Thousands of tonnes of recycling to be transported interstate after fire at ACT processing facility

Materials Recovery Facility near Canberra had processed 60,000 tonnes of waste a year which will be moved to other capital cities

Thousands of tonnes of waste will have to be transported from the Australian Capital Territory to other metropolitan capitals after a fire at one of the largest recycling centres in Australia.

The fire largely destroyed the Materials Recovery Facility (MRF) in Hume on Monday night – another setback for the nation’s recycling efforts, which have been struggling to keep pace with demand.

The ACT’s city services minister, Chris Steel, said the government was working with facility operator Re.Group to find an alternative location to process the materials interstate.

“They have a number of MRFs in metropolitan capitals in Australia, including Sydney and Adelaide,” he said.

“It will have to be transported probably by truck for processing interstate which is not ideal from a transport emissions point of view.”

One option being considered is Re.Group’s recovery facility in the Sydney suburb of Enfield, but Steel said it was possible multiple facilities would be used.

The Hume site was one of the largest MRFs in Australia and played a significant role in recycling not just for the ACT but also six regional New South Wales councils that sent waste material to be processed.

About 280 tonnes of waste cardboard, aluminium, plastics, paper and glass are now being stored at the Mugga Lane Resource Management Centre in the Canberrasuburb of Symonston, with some sorting happening on site.

But Steel said a solution would need to be found within coming weeks because there was a limit on how much could be kept in storage at the centre.

The Hume centre processed about 60,000 tonnes of waste a year.

While Steel acknowledged trucking the waste elsewhere was problematic from an emissions perspective, he said that once processed, a lot of the recycled material from the Hume facility had been transported to other states for remanufacturing into other products.

The Hume fire is the latest setback for the recycling sector and follows the collapse of the REDcycle soft plastics recycling program.

The ACT and federal governments are jointly funding construction of a new MRF in the territory, adjacent to the existing centre.

The new centre was due for completion in late 2024 but Steel said it would now need to be expedited.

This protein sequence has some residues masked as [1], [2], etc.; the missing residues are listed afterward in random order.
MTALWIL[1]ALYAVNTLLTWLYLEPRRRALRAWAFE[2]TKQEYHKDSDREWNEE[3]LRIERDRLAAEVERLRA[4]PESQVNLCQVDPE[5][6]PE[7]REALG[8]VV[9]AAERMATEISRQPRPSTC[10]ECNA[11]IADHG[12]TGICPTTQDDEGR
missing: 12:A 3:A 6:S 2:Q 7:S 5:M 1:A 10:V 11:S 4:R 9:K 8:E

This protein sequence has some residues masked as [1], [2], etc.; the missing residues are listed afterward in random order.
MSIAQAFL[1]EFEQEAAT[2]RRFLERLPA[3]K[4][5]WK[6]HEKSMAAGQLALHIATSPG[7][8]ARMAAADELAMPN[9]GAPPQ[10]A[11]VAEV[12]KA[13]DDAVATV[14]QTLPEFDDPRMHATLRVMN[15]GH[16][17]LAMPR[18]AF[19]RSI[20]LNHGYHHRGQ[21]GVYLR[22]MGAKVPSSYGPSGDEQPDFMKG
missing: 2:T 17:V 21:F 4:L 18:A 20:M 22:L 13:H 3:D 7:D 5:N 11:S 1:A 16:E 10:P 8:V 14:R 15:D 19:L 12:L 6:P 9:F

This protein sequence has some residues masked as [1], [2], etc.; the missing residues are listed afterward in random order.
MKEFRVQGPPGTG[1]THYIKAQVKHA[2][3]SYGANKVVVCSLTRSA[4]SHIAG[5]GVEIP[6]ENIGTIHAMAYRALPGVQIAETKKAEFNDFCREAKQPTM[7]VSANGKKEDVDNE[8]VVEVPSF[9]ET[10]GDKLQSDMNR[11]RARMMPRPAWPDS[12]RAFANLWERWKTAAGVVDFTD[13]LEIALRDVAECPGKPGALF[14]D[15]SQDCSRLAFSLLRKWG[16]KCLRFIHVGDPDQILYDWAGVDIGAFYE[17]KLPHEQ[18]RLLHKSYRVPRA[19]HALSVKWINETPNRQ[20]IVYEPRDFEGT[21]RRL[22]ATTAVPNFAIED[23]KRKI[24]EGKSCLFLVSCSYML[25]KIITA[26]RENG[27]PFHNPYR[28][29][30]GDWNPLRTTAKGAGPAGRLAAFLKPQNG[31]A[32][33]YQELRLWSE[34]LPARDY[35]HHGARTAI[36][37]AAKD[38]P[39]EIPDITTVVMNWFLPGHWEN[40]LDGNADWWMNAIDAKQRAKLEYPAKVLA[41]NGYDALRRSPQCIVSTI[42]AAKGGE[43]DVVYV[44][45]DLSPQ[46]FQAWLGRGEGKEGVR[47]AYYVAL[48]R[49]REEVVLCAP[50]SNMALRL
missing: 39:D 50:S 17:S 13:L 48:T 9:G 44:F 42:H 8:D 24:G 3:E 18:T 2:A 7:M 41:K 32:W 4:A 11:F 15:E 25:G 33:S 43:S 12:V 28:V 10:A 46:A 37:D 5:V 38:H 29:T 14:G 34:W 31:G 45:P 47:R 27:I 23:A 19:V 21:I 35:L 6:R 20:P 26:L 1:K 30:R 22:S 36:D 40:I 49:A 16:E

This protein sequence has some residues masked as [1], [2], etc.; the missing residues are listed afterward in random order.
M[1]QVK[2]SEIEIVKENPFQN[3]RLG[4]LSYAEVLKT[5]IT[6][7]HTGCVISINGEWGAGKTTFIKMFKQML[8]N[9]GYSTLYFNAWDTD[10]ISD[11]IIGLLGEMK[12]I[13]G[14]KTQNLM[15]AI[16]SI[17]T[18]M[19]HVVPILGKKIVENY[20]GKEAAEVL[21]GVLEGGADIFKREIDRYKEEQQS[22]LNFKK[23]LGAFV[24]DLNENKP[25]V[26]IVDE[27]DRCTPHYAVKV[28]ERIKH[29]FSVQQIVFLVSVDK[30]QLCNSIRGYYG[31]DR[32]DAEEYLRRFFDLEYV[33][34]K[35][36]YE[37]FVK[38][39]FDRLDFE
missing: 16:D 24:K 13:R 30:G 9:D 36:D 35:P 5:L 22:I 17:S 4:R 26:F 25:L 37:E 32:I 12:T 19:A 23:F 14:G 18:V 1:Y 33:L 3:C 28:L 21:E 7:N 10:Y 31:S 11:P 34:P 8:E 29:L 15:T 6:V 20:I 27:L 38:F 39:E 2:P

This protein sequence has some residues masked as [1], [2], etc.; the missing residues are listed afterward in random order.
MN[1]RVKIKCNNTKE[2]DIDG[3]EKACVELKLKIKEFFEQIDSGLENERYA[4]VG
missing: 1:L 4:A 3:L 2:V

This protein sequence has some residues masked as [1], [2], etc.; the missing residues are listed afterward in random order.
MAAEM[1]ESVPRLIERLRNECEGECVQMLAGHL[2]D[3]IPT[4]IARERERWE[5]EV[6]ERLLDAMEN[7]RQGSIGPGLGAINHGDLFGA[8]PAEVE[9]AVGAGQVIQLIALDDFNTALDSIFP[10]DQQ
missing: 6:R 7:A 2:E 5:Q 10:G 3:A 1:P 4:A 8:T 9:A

The ACT government hopes optical sorting technology at the new centre will enable it to eliminate mixed plastics as a waste stream, which was the only portion of the territory’s waste that had been sent overseas before the waste export ban.

The cause of the fire is under investigation.

Steel said while the cause was still unknown it was a good reminder for households to avoid putting hazardous materials into household waste bins.

“There are hazardous materials that are put into waste that shouldn’t be: batteries, vapes are becoming more common, gas cylinders,” he said.

He said households should check their local council websites for information on where to dispose of these goods safely and for a list of items that can be disposed of in household recycling bins.


Lisa Cox

The GuardianTramp

Related Content

Article image
20,000 tonnes of recycling dumped in Victorian landfill during SKM ban
Fears grow that figure could compound into hundreds of thousands of tonnes if the company collapses

Adam Morton Environment editor

22, Jul, 2019 @6:00 PM

Article image
Environmental watchdog charges REDcycle operators over secret soft plastics stockpiles
Environment Protection Authority Victoria charges RG Programs and Services, which faces a possible fine in excess of $165,000

Caitlin Cassidy

23, Dec, 2022 @8:12 AM

Article image
180,000 tonnes of recycling heading to landfill as Victoria's SKM teeters on the brink
The company, which handles about half of the state’s recycling, is in financial crisis and has told local councils it can no longer accept material

Ben Butler

26, Jul, 2019 @7:29 AM

Article image
SKM to be wound up and 280,000 tonnes of recycling could end up in landfill
Firm handling half of Victoria’s recycling hoped buyer’s $40m injection would save it but ‘funds have not been received’

Josh Taylor and Ben Butler

02, Aug, 2019 @2:57 AM

Article image
Recycling industry calls for dollars and action after decision to end exports
Australian Council of Recycling warns 4.5m tonnes of waste could end up in domestic landfill without investment

Sarah Martin and Adam Morton

12, Aug, 2019 @6:00 PM

Article image
Recycling crisis: landowners face millions in clean-up costs after SKM collapse
The company, which was wound up on Friday, stockpiled tens of thousands of tonnes of recycling at rented sites

Ben Butler and Josh Taylor

06, Aug, 2019 @6:00 PM

Article image
Australia urged to invest in recycling manufacturing after Indonesia sends rubbish back
Kickstart the domestic market so Asian countries rejecting Australian waste is no longer a problem, industry suggests

Adam Morton Environment editor

10, Jul, 2019 @6:00 PM

Article image
Waste crisis: Victoria offers businesses $96.5m to process recycling
Premier says overhaul will ‘take responsibility for our waste’ and help fix longstanding problems

Staff and agencies

25, Feb, 2020 @3:00 AM

Article image
Recycling crisis: federal government to push states for solution
Josh Frydenberg will seek agreement at meeting of environment ministers for a national stocktake of recycling

Katharine Murphy and Calla Wahlquist

26, Apr, 2018 @10:00 PM

Article image
Minister flags 'ambitious' recycling targets to kickstart waste market
States will be required to spend agreed portion of procurement budget on recycled materials for public projects

Sarah Martin Chief political correspondent

18, Jul, 2019 @6:00 PM